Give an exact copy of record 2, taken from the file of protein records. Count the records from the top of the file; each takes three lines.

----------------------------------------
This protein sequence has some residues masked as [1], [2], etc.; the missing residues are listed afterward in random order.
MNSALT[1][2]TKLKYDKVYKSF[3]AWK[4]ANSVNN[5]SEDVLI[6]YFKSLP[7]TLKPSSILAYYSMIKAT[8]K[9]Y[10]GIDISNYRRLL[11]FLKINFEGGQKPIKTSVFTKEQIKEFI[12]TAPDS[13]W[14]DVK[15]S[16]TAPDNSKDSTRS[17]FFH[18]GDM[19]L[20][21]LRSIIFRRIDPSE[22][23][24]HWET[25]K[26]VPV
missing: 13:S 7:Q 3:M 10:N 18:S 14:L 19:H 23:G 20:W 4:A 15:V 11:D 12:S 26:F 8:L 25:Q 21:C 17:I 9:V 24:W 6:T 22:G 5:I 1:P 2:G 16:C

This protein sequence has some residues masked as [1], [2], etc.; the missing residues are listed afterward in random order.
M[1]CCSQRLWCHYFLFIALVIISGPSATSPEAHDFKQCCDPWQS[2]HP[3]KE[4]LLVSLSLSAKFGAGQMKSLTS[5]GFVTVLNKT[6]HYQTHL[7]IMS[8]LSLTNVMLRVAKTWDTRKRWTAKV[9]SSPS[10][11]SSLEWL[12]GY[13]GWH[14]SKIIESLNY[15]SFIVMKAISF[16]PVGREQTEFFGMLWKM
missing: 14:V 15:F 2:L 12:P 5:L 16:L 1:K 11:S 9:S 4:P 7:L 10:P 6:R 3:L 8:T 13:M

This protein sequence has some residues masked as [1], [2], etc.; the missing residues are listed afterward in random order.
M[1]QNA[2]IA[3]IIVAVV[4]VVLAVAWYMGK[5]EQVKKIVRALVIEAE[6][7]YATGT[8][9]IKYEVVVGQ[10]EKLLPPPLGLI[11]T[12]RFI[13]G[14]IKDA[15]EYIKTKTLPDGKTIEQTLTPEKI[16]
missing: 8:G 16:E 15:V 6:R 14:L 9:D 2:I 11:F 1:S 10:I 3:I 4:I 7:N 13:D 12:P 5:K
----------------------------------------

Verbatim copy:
This protein sequence has some residues masked as [1], [2], etc.; the missing residues are listed afterward in random order.
M[1]CCSQRLWCHYFLFIALVIISGPSATSPEAHDFKQCCDPWQS[2]HP[3]KE[4]LLVSLSLSAKFGAGQMKSLTS[5]GFVTVLNKT[6]HYQTHL[7]IMS[8]LSLTNVMLRVAKTWDTRKRWTAKV[9]SSPS[10][11]SSLEWL[12]GY[13]GWH[14]SKIIESLNY[15]SFIVMKAISF[16]PVGREQTEFFGMLWKM
missing: 14:V 15:F 2:L 12:P 5:L 16:L 1:K 11:S 9:S 4:P 7:L 10:P 6:R 3:L 8:T 13:M